Levy v. Industrial National Bank of Rhode IslandAnnotate this Case
260 A.2d 919 (1970)
David LEVY v. INDUSTRIAL NATIONAL BANK OF RHODE ISLAND, Walter F. Farrell, James Sinclair and 91065 Corporation.
Supreme Court of Rhode Island.
January 13, 1970.
*920 Tillinghast, Collins & Tanner, Peter J. McGinn, John J. Partridge, Providence, for plaintiff.
Hinckley, Allen, Salisbury & Parsons, Guy J. Wells, Thomas D. Gidley, providence, for executrial National Bank of Rhode Island.
Hogan & Hogan, Edward T. Hogan, Providence, for executors of the Estate of Walter F. Farrell.
Winograd, Winograd & Marcus, Allan M. Shine, Providence, for James Sinclair.
Roberts & McMahon, William F. McMahon, Providence, for 91065 Corp.OPINION
This action to recover a brokerage commission was heard in 1968 before a justice of the Superior Court sitting without a jury. It is before this Court on the plaintiff's appeal from a judgment entered in the Superior Court after the close of the plaintiff's case granting the defendants' motions to dismiss with prejudice under Rule 41(b)(2) of the Rules of Civil Procedure of the Superior Court.
This controversy arose out of the attempted sale of a majority of the stock of The Outlet Company by defendants Industrial National Bank of Rhode Island, the late Walter F. Farrell, and James Sinclair. The bank, Farrell and Sinclair were trustees of the stock under certain trusts. The plaintiff is an attorney and registered broker in Connecticut. The 91065 Corporation, which was added as a party defendant, is the assignee of a contract to purchase the stock in question.
The evidence, which consists of plaintiff's testimony, numerous letters and other documents presented by him as exhibits, and certain stipulated facts, discloses the following. In December 1957, plaintiff learned of the possibility of a sale of The Outlet Company stock. On December 4, 1957, he telephoned Farrell and asked him if he was the right person to talk to regarding a possible sale of The Outlet Company. Upon receiving an affirmative answer, he told Farrell he was approaching him as a broker who might be able to find a customer for the Outlet stock. Farrell told him he could speak for the trustees but he would have to know a great deal more about the customer before he talked about it.
On January 4, 1958, plaintiff telephoned Farrell again and presented the name of Roger L. Stevens as a possible purchaser. Farrell told him he wanted to know more about Stevens. The plaintiff then asked Farrell if the trustees had authority to sell the stock or if Probate Court approval was required. Farrell replied that the trustees had absolute power to sell. He was to call plaintiff to make arrangements to bring Stevens to Providence. In the telephone conversation, Farrell told plaintiff that he must tell Stevens "`* * * that he will *921 have to relieve the trustees of any obligation to pay you a brokerage commission, and he will have to do it in writing. He will have to indemnify us in writing.'"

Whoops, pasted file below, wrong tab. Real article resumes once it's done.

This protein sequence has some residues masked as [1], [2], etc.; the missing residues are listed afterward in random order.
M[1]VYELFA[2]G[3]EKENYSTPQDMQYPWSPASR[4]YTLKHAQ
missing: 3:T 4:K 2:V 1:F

On March 29, 1958, plaintiff again talked by telephone to Farrell who then told him that the trustees owned over 50 per cent of the Outlet stock and the asking price for all the outstanding stock would be $12,000,000. He also told plaintiff that any purchaser would have to agree in writing with the trustees as to the terms and conditions of sale. The plaintiff told Farrell that, on the basis of the trustees' freedom to sell and on "your behalf," he would again contact Stevens. Farrell again told plaintiff that he must tell Stevens "`* * * that he must undertake to relieve us, the trustees, of any responsibility to you on the brokerage commission, and if we are entering into a deal he will have to put that in writing.'" Farrell instructed plaintiff to contact Mr. Kenneth Hill of the bank's trust department relative to the transaction and bringing Stevens to Providence. On the same day plaintiff wrote Hill giving information on Stevens' background and suggesting a meeting in Providence.
On April 25, 1958, plaintiff met Stevens in New York City to discuss the transaction and told him about Farrell's condition that the buyer must relieve the trustees of paying any brokerage commission and that he would have to do so in writing. Stevens said if that was the way Farrell wanted it, he, Stevens, would have to agree to it.